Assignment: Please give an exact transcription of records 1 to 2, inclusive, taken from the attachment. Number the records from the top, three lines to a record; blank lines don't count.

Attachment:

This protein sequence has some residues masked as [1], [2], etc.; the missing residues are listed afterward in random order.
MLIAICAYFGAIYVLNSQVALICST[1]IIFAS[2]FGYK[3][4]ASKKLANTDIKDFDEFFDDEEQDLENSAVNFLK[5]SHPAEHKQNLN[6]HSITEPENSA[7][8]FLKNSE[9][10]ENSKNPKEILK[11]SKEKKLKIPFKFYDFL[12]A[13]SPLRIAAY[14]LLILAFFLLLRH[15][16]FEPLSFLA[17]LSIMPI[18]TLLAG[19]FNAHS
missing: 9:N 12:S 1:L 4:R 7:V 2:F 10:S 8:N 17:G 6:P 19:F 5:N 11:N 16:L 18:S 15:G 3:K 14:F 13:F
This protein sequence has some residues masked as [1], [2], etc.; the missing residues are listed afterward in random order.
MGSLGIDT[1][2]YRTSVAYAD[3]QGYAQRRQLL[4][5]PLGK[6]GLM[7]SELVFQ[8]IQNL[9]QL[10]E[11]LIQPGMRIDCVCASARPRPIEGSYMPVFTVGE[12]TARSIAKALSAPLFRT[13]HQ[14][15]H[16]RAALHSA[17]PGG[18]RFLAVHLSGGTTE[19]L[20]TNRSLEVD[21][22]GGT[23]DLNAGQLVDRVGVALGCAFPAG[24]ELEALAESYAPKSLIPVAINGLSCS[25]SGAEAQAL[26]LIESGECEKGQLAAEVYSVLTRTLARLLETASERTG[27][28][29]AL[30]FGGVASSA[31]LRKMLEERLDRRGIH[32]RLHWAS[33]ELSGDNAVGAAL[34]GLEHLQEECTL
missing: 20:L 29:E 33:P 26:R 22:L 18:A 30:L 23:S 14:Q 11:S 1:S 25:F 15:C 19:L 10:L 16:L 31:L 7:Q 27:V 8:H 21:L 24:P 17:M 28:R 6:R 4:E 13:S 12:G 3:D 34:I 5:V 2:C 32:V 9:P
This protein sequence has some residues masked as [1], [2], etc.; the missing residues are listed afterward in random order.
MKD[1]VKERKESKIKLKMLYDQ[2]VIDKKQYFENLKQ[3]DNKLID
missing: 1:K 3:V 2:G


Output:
This protein sequence has some residues masked as [1], [2], etc.; the missing residues are listed afterward in random order.
MLIAICAYFGAIYVLNSQVALICST[1]IIFAS[2]FGYK[3][4]ASKKLANTDIKDFDEFFDDEEQDLENSAVNFLK[5]SHPAEHKQNLN[6]HSITEPENSA[7][8]FLKNSE[9][10]ENSKNPKEILK[11]SKEKKLKIPFKFYDFL[12]A[13]SPLRIAAY[14]LLILAFFLLLRH[15][16]FEPLSFLA[17]LSIMPI[18]TLLAG[19]FNAHS
missing: 9:N 12:S 1:L 4:R 7:V 2:F 10:S 8:N 17:G 6:P 19:F 5:N 11:N 16:L 18:S 15:G 3:K 14:F 13:F
This protein sequence has some residues masked as [1], [2], etc.; the missing residues are listed afterward in random order.
MGSLGIDT[1][2]YRTSVAYAD[3]QGYAQRRQLL[4][5]PLGK[6]GLM[7]SELVFQ[8]IQNL[9]QL[10]E[11]LIQPGMRIDCVCASARPRPIEGSYMPVFTVGE[12]TARSIAKALSAPLFRT[13]HQ[14][15]H[16]RAALHSA[17]PGG[18]RFLAVHLSGGTTE[19]L[20]TNRSLEVD[21][22]GGT[23]DLNAGQLVDRVGVALGCAFPAG[24]ELEALAESYAPKSLIPVAINGLSCS[25]SGAEAQAL[26]LIESGECEKGQLAAEVYSVLTRTLARLLETASERTG[27][28][29]AL[30]FGGVASSA[31]LRKMLEERLDRRGIH[32]RLHWAS[33]ELSGDNAVGAAL[34]GLEHLQEECTL
missing: 20:L 29:E 33:P 26:R 22:L 18:A 30:L 23:S 14:Q 11:S 1:S 25:F 15:C 19:L 10:L 16:L 31:L 7:Q 27:V 8:H 21:L 24:P 17:M 28:R 6:R 4:E 13:S 12:G 3:D 34:I 5:V 2:C 32:V 9:P